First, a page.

Feb 3, 2014

Do you sew by the book?

A few days ago a reader wrote to me, saying the technique I wrote about the other day wasn't in accordance with the RTW garment construction method. Along with the comment, she gave me an insight on how the technique is properly executed. I'm thankful to the reader, as I learned a new method (I might even write that tutorial as well), but I didn't see a problem with the method I had shown you and that I've been using for years.
This made me to think - whether I sewed by the book and if that really mattered. 


If you follow my blog on a regular basis, you know I'm self-taught with sewing experience of twenty years. I learned the basics myself using the trial and error method. When I discovered the sewing community on the internet, I started absorbing as much information as I could find (did you know I actively followed more than 200 sewing blogs?), reproducing the things I saw, collecting ideas and learning tricks of the trade, but most of the stuff I figured out myself. And to be honest, I'm proud of that. Along the way I developed some techniques that might be unique and unconventional, but I've noticed these techniques suit me, I find it easier to sew using them or I find the clothes more comfortable that way. Therefore, that's my experience and everything I've been showing you here on the blog has been a result of my work, hence my best practice. Off course, you're free to not adopt my techniques and discard them if you think I'm doing things the wrong way.

I'm always keen on learning something new, especially if it's related to sewing. So, be assured I'll remember everything I saw or read related to this subject, because I'm really interested in it.

However, I think I already have enough experience to evaluate whether some technique or its variation is applicable or not, as well as to tell whether it's absolutely necessary or it gives some room for a different interpretation. Therefore, there are techniques I find absolutely irreplaceable, while for the others I think they leave some room for a different interpretation.

Generally speaking, I think that every creative hobbyst needs to experiment in order to get to know the medium he / she is working with, the tools he / she is using, and to find the techniques that suit him / her best; and I don't think it matters which hobby we are talking about. Along the way, the hobbyst breaks some rules, but the practice and experience lead him / her to a proper way of doing things, as he / she learns on his / her mistakes and discovers better and easier ways of accomplishing the same effect. As a result, the innovation can happen this way. Just remember the revolution Coco Chanel brought into garment construction...

I know some people who make some beautiful garments, but who have never used sewing patterns, nor have learned to draft them. They think of sewing as of a game and an adventure, and as of a way of expressing their creativity. Setting them some sewing rules to follow would mean stealing all the pleasure and excitement that sewing usually brings them.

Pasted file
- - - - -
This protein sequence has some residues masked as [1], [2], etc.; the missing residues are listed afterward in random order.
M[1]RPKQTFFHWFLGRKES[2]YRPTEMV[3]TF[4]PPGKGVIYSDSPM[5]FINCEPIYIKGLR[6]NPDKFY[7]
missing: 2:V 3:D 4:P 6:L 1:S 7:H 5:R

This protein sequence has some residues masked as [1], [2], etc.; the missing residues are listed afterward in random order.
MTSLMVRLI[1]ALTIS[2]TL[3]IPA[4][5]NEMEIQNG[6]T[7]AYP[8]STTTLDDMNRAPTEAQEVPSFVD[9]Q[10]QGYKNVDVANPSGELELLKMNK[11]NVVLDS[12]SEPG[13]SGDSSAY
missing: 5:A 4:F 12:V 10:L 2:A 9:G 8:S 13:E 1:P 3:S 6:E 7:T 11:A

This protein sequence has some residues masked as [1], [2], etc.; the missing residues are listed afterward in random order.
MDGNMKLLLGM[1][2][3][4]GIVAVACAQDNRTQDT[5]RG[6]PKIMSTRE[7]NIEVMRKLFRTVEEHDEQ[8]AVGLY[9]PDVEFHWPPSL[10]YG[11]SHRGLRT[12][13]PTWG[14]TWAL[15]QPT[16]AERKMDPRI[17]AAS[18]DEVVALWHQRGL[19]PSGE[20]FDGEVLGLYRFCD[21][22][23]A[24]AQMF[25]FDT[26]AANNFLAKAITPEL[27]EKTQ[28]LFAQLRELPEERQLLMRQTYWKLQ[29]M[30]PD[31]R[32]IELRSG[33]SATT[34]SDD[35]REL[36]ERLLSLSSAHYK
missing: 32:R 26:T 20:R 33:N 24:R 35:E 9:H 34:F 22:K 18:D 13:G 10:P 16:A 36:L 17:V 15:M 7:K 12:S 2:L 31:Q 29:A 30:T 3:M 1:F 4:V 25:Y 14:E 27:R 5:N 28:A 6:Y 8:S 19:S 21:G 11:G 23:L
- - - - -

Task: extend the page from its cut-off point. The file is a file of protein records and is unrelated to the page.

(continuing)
It's clear I can't completely compare myself with such people, since my blog has some educational content and it's my duty to make sure everything I show you here is correct. However, I keep the right to apply and transfer the method that I find logical, practical and that I have used before; the method might or might not be in accordance with the RTW garment construction methods.

So, I'm curious to know - do you sew by the book or by your feel? If you follow some rules, where did you learn them?

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  1. New techniques have been used that helps people to know which suits on them and which doesn't. We can take help of Commodity Trading Tips.

  2. Heaven knows I won't trust a tailor that cuts, measures and sews by a stiff guide. We all have different body shapes and sometimes in order to have one pattern look equally as nice on various body shapes, a little bit of tweaking is necessary. What is important is having a basic idea of how something is done, then be guided by the measurement and body type of who will be wearing what you will be sewing to determine how and where to tweak it......that is my 2 cents of course.

    1. Valuable 2 cents Naan, thanks for commenting!

  3. Techniques used for RTW were often developed for the specialized equipment and processes used in garment making factories, in order to maximize output while minimizing material and labor costs. I wouldn't expect them to be the only way to do something or the best one for a home sewer. I have learned so much by being open minded and trying techniques that are different than the ones I was taught and used in the past.

    1. I was thinking the same thing Audrey! For example, I know of 3 or 4 different techniques for making vent pockets, but I use only one as it suits me best; each of us sews differently, but I don't think it matters as long as we make beautiful and neat garments.

  4. Production sewing in a factory cannot compare in any way to home or couture sewing. For someone to think that RTW sewing is the gold standard of technique shows a lack of knowledge regarding sewing at all. I do not aspire to sew like they did in the factory I worked in many years ago , who made a quality garment, BTW.

    If I have learned anything in my fifty years of sewing it is that there are many good ways to accomplish the same task. Sewists need to be openminded to techniques and try them all. Only then can you decide which works best for you. And if what works best for your garments is not the same as what works best for mine, that is fine, totally fine. We need to understand and respect each others various ways of doing things. If the results are great, that is all that matters. Now if the results are poor and the work haphazard, that's another story...........